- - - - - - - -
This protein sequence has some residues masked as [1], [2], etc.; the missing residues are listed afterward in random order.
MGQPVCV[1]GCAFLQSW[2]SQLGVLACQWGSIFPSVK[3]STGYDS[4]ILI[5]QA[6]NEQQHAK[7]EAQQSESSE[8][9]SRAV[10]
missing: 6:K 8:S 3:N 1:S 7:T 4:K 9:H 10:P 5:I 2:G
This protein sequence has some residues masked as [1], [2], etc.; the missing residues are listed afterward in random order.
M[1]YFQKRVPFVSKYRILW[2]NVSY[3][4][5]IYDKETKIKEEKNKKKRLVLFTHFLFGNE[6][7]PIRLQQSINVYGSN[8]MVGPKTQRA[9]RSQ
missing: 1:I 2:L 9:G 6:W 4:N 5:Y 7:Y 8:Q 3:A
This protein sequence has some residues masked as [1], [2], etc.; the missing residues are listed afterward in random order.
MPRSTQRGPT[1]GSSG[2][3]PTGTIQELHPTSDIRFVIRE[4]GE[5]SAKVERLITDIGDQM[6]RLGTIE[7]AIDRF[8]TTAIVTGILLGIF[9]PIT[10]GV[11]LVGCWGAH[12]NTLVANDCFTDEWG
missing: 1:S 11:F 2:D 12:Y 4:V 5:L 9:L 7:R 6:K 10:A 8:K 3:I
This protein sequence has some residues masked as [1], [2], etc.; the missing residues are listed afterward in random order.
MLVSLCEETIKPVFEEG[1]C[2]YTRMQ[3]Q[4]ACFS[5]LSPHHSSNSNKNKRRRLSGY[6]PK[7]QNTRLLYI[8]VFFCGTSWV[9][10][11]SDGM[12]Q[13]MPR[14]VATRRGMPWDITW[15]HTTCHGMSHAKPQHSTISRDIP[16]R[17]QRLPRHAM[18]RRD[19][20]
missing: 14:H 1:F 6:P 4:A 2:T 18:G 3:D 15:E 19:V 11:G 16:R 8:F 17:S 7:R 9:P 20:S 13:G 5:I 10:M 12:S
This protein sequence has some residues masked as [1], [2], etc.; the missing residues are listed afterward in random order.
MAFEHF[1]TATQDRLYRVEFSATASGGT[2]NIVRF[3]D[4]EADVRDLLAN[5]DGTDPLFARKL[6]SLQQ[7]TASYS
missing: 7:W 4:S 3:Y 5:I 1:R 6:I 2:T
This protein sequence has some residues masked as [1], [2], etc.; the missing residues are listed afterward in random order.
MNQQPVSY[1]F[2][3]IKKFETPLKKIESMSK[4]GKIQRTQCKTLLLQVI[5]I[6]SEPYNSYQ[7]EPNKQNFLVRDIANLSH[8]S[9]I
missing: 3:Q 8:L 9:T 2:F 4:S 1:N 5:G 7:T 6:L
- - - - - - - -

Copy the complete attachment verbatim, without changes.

This protein sequence has some residues masked as [1], [2], etc.; the missing residues are listed afterward in random order.
MGQPVCV[1]GCAFLQSW[2]SQLGVLACQWGSIFPSVK[3]STGYDS[4]ILI[5]QA[6]NEQQHAK[7]EAQQSESSE[8][9]SRAV[10]
missing: 6:K 8:S 3:N 1:S 7:T 4:K 9:H 10:P 5:I 2:G
This protein sequence has some residues masked as [1], [2], etc.; the missing residues are listed afterward in random order.
M[1]YFQKRVPFVSKYRILW[2]NVSY[3][4][5]IYDKETKIKEEKNKKKRLVLFTHFLFGNE[6][7]PIRLQQSINVYGSN[8]MVGPKTQRA[9]RSQ
missing: 1:I 2:L 9:G 6:W 4:N 5:Y 7:Y 8:Q 3:A
This protein sequence has some residues masked as [1], [2], etc.; the missing residues are listed afterward in random order.
MPRSTQRGPT[1]GSSG[2][3]PTGTIQELHPTSDIRFVIRE[4]GE[5]SAKVERLITDIGDQM[6]RLGTIE[7]AIDRF[8]TTAIVTGILLGIF[9]PIT[10]GV[11]LVGCWGAH[12]NTLVANDCFTDEWG
missing: 1:S 11:F 2:D 12:Y 4:V 5:L 9:L 7:R 6:K 10:A 8:K 3:I
This protein sequence has some residues masked as [1], [2], etc.; the missing residues are listed afterward in random order.
MLVSLCEETIKPVFEEG[1]C[2]YTRMQ[3]Q[4]ACFS[5]LSPHHSSNSNKNKRRRLSGY[6]PK[7]QNTRLLYI[8]VFFCGTSWV[9][10][11]SDGM[12]Q[13]MPR[14]VATRRGMPWDITW[15]HTTCHGMSHAKPQHSTISRDIP[16]R[17]QRLPRHAM[18]RRD[19][20]
missing: 14:H 1:F 6:P 4:A 2:T 18:G 3:D 15:E 19:V 11:G 16:R 8:F 17:S 7:R 9:P 20:S 13:G 5:I 10:M 12:S
This protein sequence has some residues masked as [1], [2], etc.; the missing residues are listed afterward in random order.
MAFEHF[1]TATQDRLYRVEFSATASGGT[2]NIVRF[3]D[4]EADVRDLLAN[5]DGTDPLFARKL[6]SLQQ[7]TASYS
missing: 7:W 4:S 3:Y 5:I 1:R 6:I 2:T
This protein sequence has some residues masked as [1], [2], etc.; the missing residues are listed afterward in random order.
MNQQPVSY[1]F[2][3]IKKFETPLKKIESMSK[4]GKIQRTQCKTLLLQVI[5]I[6]SEPYNSYQ[7]EPNKQNFLVRDIANLSH[8]S[9]I
missing: 3:Q 8:L 9:T 2:F 4:S 1:N 5:G 7:T 6:L